WASHINGTON, March 29 (Reuters) - The top United States commander in Iraq authorized prisoner interrogation tactics that were harsher than accepted Army practice, including using guard dogs to exploit "Arab fear of dogs," a memo made public on Tuesday showed.
The memo, dated
The Abu Ghraib scandal, in which
In the memo, General Sanchez laid out which interrogation techniques were
The memo also noted that the Geneva Conventions "are applicable" and that detainees must be treated humanely.
The fact that the Sanchez memo existed was previously known, but not its contents.
The memo allowed for military working dogs, or M.W.D., to be present during interrogations, saying the practice "exploits Arab fear of dogs while maintaining security during interrogations."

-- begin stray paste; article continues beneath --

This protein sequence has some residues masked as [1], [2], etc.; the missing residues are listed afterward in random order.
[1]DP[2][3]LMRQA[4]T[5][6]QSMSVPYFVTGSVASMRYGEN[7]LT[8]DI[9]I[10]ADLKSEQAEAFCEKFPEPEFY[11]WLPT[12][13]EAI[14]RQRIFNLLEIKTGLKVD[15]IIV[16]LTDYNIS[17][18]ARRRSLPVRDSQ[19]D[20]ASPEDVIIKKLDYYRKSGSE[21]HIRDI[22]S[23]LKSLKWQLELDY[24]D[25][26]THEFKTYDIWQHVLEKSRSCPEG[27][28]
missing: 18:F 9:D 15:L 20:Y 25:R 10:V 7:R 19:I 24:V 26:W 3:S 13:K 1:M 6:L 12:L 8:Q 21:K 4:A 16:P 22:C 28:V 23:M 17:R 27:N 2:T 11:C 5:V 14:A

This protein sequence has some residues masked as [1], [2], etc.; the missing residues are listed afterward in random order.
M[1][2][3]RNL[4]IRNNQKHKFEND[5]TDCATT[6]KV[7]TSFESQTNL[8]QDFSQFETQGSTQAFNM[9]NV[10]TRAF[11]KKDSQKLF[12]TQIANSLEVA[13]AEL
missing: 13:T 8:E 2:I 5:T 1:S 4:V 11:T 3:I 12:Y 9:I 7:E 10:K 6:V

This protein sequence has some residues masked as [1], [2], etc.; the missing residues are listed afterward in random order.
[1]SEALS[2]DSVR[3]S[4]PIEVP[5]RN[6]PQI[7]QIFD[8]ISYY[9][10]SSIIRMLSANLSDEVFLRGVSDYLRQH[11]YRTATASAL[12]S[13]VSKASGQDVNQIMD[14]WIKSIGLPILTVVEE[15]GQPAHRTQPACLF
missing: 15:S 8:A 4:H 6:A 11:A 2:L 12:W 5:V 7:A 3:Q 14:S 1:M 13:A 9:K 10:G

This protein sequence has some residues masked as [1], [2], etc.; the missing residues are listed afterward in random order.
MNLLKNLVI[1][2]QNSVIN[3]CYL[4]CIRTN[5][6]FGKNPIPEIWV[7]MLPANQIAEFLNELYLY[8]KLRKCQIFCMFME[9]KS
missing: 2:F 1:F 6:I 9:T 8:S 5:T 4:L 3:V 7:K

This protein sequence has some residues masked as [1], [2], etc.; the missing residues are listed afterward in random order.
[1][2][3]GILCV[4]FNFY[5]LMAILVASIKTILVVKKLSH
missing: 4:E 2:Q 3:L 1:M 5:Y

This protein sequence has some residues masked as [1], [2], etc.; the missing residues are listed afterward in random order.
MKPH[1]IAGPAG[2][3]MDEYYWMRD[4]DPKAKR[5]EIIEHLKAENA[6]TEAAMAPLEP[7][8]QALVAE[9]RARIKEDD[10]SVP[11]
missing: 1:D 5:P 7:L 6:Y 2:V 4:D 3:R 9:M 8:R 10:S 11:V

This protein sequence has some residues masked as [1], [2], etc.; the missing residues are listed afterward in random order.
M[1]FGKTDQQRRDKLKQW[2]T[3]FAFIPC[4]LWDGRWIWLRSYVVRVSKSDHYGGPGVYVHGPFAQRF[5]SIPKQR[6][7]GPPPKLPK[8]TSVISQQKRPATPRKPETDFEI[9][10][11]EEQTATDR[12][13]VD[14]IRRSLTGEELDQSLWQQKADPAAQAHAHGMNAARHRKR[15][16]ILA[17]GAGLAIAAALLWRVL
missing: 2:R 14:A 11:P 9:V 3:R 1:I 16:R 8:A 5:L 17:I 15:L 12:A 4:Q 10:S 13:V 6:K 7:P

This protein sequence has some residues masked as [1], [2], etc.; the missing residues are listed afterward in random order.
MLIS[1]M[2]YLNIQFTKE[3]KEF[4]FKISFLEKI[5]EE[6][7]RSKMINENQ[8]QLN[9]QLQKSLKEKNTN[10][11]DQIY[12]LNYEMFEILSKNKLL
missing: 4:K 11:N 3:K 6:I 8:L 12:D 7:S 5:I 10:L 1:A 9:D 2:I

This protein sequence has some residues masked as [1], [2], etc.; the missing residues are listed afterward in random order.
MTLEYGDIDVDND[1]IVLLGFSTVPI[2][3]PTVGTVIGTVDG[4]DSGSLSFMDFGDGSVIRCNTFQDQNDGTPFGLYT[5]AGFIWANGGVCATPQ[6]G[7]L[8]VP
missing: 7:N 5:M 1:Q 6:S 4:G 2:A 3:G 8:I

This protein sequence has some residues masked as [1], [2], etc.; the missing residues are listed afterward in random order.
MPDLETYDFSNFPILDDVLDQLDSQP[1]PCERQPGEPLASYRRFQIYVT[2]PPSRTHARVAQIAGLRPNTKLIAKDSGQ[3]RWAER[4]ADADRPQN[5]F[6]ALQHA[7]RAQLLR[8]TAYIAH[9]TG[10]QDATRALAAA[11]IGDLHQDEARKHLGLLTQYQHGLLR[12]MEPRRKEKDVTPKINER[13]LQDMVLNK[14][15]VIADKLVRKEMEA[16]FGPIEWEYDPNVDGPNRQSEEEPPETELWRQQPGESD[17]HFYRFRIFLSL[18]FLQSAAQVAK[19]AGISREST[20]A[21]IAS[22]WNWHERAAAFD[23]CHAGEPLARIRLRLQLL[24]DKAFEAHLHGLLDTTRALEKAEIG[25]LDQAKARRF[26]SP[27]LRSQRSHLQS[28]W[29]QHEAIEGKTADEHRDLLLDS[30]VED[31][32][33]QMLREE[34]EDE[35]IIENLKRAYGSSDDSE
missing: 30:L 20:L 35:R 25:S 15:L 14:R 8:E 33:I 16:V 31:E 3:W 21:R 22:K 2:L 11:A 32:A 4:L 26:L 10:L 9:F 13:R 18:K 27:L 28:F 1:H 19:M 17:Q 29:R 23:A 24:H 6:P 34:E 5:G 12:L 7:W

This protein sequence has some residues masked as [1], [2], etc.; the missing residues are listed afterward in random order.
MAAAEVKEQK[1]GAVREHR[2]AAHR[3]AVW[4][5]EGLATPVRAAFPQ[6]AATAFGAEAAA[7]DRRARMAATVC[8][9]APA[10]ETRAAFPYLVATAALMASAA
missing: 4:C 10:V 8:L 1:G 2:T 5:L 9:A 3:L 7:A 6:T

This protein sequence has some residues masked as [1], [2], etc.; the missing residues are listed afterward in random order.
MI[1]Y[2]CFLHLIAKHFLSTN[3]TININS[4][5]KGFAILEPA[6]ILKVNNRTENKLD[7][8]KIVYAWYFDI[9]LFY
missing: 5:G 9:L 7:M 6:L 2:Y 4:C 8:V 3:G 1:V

"Dogs will be muzzled and under control of M.W.D. handler at all times to prevent contact with detainee," the memo added.
The memo also permitted isolation, "stress positions" (in which prisoners are placed in potentially painful positions to try to get them to talk) and "environmental manipulation," like making a room very hot or very cold, or using an "unpleasant smell," or disrupting normal sleep patterns.
A military official who asked not to be identified said, "It's important to note that Lieutenant General Sanchez and his staff thoroughly reviewed the policy for compliance with Geneva Conventions prior to its approval."
The official said a Pentagon investigation into detainee policies led by Vice Adm. Albert T. Church III, released March 10, found that "none of the techniques contained in [General Sanchez's] interrogation policy would have permitted abuses such as those at Abu Ghraib."
The A.C.L.U. said the Pentagon initially refused to release General Sanchez's memo on the ground of national security.
"It is apparent that the government has been holding this document not out of any genuine concern that it will compromise national security, but to protect itself from embarrassment," said a lawyer for the group, Amrit Singh.